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Extremophiles

, Volume 22, Issue 6, pp 839–849 | Cite as

The complete genome sequence of Rhodobaca barguzinensis alga05 (DSM 19920) documents its adaptation for life in soda lakes

  • Karel Kopejtka
  • Jürgen Tomasch
  • Boyke Bunk
  • Cathrin Spröer
  • Irene Wagner-Döbler
  • Michal Koblížek
Original Paper
  • 131 Downloads

Abstract

Soda lakes, with their high salinity and high pH, pose a very challenging environment for life. Microorganisms living in these harsh conditions have had to adapt their physiology and gene inventory. Therefore, we analyzed the complete genome of the haloalkaliphilic photoheterotrophic bacterium Rhodobaca barguzinensis strain alga05. It consists of a 3,899,419 bp circular chromosome with 3624 predicted coding sequences. In contrast to most of Rhodobacterales, this strain lacks any extrachromosomal elements. To identify the genes responsible for adaptation to high pH, we compared the gene inventory in the alga05 genome with genomes of 17 reference strains belonging to order Rhodobacterales. We found that all haloalkaliphilic strains contain the mrpB gene coding for the B subunit of the MRP Na+/H+ antiporter, while this gene is absent in all non-alkaliphilic strains, which indicates its importance for adaptation to high pH. Further analysis showed that alga05 requires organic carbon sources for growth, but it also contains genes encoding the ethylmalonyl-CoA pathway for CO2 fixation. Remarkable is the genetic potential to utilize organophosphorus compounds as a source of phosphorus. In summary, its genetic inventory indicates a large flexibility of the alga05 metabolism, which is advantageous in rapidly changing environmental conditions in soda lakes.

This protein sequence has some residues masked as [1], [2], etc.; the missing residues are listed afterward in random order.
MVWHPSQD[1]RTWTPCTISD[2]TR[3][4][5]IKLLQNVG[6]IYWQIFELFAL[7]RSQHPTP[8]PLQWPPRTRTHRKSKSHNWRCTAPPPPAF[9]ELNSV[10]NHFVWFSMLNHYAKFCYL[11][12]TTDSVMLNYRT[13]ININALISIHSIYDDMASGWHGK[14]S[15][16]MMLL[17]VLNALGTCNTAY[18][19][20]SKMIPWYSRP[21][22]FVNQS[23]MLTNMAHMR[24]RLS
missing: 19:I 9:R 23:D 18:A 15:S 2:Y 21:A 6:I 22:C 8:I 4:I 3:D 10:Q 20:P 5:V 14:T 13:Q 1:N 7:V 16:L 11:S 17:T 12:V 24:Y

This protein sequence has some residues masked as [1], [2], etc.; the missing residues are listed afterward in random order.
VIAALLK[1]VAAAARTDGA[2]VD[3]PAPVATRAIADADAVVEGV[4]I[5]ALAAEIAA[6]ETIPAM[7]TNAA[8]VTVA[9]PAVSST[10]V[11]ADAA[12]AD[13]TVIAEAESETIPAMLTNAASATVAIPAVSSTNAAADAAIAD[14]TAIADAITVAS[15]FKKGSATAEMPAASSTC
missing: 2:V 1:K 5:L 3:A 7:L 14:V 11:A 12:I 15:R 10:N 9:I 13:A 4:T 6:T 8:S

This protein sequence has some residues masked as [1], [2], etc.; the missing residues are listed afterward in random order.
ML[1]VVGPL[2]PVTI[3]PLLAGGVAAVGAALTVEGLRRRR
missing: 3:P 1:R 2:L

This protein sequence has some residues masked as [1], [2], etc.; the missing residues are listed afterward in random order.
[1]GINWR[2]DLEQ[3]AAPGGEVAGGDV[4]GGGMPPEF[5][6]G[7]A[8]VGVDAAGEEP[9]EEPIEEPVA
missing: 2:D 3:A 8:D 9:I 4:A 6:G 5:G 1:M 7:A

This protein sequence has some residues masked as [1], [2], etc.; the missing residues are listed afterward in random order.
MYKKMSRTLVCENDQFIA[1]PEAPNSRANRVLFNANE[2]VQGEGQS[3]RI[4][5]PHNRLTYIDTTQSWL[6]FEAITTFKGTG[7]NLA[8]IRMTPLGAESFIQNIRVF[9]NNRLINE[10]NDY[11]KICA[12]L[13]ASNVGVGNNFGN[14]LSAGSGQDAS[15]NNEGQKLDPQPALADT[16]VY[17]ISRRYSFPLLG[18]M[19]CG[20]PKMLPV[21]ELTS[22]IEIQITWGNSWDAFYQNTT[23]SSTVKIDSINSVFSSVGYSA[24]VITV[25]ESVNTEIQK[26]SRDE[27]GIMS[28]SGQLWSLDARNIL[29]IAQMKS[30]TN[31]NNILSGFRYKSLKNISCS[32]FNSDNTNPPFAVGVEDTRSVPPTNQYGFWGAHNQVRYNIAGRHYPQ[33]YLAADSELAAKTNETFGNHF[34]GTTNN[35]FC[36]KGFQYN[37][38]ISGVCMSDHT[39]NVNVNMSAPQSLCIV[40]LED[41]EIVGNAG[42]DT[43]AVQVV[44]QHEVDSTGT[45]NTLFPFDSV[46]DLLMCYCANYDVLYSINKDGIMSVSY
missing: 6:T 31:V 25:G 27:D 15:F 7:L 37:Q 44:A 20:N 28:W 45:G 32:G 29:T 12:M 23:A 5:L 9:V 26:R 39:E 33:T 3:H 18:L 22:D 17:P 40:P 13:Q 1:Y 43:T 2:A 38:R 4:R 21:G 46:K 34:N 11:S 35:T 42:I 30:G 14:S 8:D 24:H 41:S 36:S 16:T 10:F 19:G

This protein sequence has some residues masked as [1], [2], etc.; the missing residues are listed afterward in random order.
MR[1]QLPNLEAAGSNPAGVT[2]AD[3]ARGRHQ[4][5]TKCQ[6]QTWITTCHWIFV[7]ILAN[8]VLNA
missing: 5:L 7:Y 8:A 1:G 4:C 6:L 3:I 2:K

Keywords

Element cycles Genome annotation Haloalkaliphiles Rhodobacterales Soda lake 

Notes

Acknowledgements

The authors are beholden to Dr. Katya Boldareva-Nuyanzina for providing her strain Rca. barguzinensis strain alga05. We also thank Jason Dean B.Sc. for the language revision. We thank Simone Severitt and Nicole Heyer for excellent technical assistance. This research has been supported by the GAČR project P501/12/G055, the DAAD project 57155424, and the MŠMT project Algatech Plus (LO1416). J.T. was supported by the Deutsche Forschungsgemeinschaft (DFG) within the Transregio 51 “Roseobacter”.

Supplementary material

792_2018_1041_MOESM1_ESM.pdf (1.1 mb)
Supplementary material 1 (PDF 1088 kb)

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Copyright information

© Springer Japan KK, part of Springer Nature 2018

Authors and Affiliations

  1. 1.Laboratory of Anoxygenic Phototrophs, Center AlgatechInstitute of Microbiology CASTřeboňCzech Republic
  2. 2.Faculty of ScienceUniversity of South BohemiaČeské BudějoviceCzech Republic
  3. 3.Department of Molecular BacteriologyHelmholtz Centre for Infection ResearchBraunschweigGermany
  4. 4.Department of Microbial Ecology and Diversity ResearchLeibniz Institute DSMZ - German Collection of Microorganisms and Cell CulturesBraunschweigGermany
  5. 5.Institute of MicrobiologyBraunschweig University of TechnologyBraunschweigGermany

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